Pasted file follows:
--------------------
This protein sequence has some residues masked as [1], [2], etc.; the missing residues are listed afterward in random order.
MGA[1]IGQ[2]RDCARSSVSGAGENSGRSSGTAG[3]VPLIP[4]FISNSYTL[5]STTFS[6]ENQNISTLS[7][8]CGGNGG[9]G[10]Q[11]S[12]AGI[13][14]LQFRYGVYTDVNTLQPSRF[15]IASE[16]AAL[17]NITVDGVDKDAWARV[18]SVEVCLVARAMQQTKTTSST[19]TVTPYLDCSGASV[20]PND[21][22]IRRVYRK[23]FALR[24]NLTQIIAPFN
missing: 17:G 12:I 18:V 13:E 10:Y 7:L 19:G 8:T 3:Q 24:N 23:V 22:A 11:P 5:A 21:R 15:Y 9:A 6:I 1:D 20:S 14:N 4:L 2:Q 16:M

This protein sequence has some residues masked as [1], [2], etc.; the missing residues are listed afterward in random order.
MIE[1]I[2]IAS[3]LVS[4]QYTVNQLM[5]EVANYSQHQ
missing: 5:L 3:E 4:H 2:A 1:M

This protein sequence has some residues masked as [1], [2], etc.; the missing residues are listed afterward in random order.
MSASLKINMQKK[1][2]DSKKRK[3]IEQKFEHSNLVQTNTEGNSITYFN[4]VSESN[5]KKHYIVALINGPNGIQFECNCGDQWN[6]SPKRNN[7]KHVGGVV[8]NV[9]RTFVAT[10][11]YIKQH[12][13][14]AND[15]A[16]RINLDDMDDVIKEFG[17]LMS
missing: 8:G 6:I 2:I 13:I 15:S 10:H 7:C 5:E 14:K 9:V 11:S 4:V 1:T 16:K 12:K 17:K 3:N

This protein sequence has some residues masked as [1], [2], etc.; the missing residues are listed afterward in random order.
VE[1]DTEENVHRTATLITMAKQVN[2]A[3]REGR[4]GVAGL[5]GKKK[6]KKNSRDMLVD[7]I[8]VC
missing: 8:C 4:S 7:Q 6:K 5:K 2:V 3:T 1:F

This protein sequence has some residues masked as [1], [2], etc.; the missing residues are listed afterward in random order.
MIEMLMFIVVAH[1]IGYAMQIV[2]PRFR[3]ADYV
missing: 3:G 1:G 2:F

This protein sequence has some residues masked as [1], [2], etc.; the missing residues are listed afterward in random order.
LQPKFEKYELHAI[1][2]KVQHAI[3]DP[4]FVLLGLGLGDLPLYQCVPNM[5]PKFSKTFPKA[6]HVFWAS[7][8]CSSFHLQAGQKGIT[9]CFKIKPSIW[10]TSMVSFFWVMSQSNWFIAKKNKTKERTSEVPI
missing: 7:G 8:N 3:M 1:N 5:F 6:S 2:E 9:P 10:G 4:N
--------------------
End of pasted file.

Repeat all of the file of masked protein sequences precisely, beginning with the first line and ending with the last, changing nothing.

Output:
This protein sequence has some residues masked as [1], [2], etc.; the missing residues are listed afterward in random order.
MGA[1]IGQ[2]RDCARSSVSGAGENSGRSSGTAG[3]VPLIP[4]FISNSYTL[5]STTFS[6]ENQNISTLS[7][8]CGGNGG[9]G[10]Q[11]S[12]AGI[13][14]LQFRYGVYTDVNTLQPSRF[15]IASE[16]AAL[17]NITVDGVDKDAWARV[18]SVEVCLVARAMQQTKTTSST[19]TVTPYLDCSGASV[20]PND[21][22]IRRVYRK[23]FALR[24]NLTQIIAPFN
missing: 17:G 12:I 18:V 13:E 10:Y 7:L 19:G 8:T 3:Q 24:N 23:V 22:A 11:P 5:A 21:R 15:Y 9:A 6:I 1:D 20:S 14:N 4:L 2:Q 16:M

This protein sequence has some residues masked as [1], [2], etc.; the missing residues are listed afterward in random order.
MIE[1]I[2]IAS[3]LVS[4]QYTVNQLM[5]EVANYSQHQ
missing: 5:L 3:E 4:H 2:A 1:M

This protein sequence has some residues masked as [1], [2], etc.; the missing residues are listed afterward in random order.
MSASLKINMQKK[1][2]DSKKRK[3]IEQKFEHSNLVQTNTEGNSITYFN[4]VSESN[5]KKHYIVALINGPNGIQFECNCGDQWN[6]SPKRNN[7]KHVGGVV[8]NV[9]RTFVAT[10][11]YIKQH[12][13][14]AND[15]A[16]RINLDDMDDVIKEFG[17]LMS
missing: 8:G 6:I 2:I 13:I 15:S 10:H 7:C 5:E 14:K 9:V 11:S 4:V 1:T 16:K 12:K 17:K 3:N

This protein sequence has some residues masked as [1], [2], etc.; the missing residues are listed afterward in random order.
VE[1]DTEENVHRTATLITMAKQVN[2]A[3]REGR[4]GVAGL[5]GKKK[6]KKNSRDMLVD[7]I[8]VC
missing: 8:C 4:S 7:Q 6:K 5:K 2:V 3:T 1:F

This protein sequence has some residues masked as [1], [2], etc.; the missing residues are listed afterward in random order.
MIEMLMFIVVAH[1]IGYAMQIV[2]PRFR[3]ADYV
missing: 3:G 1:G 2:F

This protein sequence has some residues masked as [1], [2], etc.; the missing residues are listed afterward in random order.
LQPKFEKYELHAI[1][2]KVQHAI[3]DP[4]FVLLGLGLGDLPLYQCVPNM[5]PKFSKTFPKA[6]HVFWAS[7][8]CSSFHLQAGQKGIT[9]CFKIKPSIW[10]TSMVSFFWVMSQSNWFIAKKNKTKERTSEVPI
missing: 7:G 8:N 3:M 1:N 5:F 6:S 2:E 9:P 10:G 4:N